Feedback control in marketing involves measuring the outputs (results) of marketing decisions, comparing these results to goals, and then taking corrective action so as to meet these goals. Feedforward control on the other hand, involves monitoring inputs (the information base on which marketing decisions are made) in order to ascertain whether goals will be attained. If forecasts show that goals are not attainable, the inputs or even the process are changed in order to ensure that goals are met. While feedback control is useful for evaluating performance, feedforward control appears to be more useful for monitoring the marketing planning and implementation processes. Discusses the applicability of feedforward control for product and distribution planning and proposes directions for future research.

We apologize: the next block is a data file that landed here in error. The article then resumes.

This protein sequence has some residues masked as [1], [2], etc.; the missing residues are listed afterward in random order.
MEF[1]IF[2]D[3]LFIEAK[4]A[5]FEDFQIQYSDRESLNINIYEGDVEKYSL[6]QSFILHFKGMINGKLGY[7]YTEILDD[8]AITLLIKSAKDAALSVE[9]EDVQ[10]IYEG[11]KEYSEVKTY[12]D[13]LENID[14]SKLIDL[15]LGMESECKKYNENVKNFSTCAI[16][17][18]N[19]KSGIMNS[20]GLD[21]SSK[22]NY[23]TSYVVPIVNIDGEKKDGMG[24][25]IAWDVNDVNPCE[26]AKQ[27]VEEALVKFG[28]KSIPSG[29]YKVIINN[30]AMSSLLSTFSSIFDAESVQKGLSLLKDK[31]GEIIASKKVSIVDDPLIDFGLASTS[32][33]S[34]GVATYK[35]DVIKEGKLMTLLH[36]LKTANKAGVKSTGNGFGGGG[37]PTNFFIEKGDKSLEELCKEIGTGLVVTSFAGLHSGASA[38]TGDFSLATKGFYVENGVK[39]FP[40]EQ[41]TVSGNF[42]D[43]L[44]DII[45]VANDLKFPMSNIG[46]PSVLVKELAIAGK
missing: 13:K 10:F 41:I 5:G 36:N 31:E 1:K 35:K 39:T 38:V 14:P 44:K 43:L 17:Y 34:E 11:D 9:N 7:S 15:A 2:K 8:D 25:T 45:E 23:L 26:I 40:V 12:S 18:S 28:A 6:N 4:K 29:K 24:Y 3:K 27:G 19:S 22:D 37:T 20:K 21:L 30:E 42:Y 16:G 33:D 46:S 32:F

Tadepalli, R. (1992), "Marketing Control: Reconceptualization and Implementation Using the Feedforward Method", European Journal of Marketing, Vol. 26 No. 1, pp. 24-40. https://doi.org/10.1108/03090569210007774
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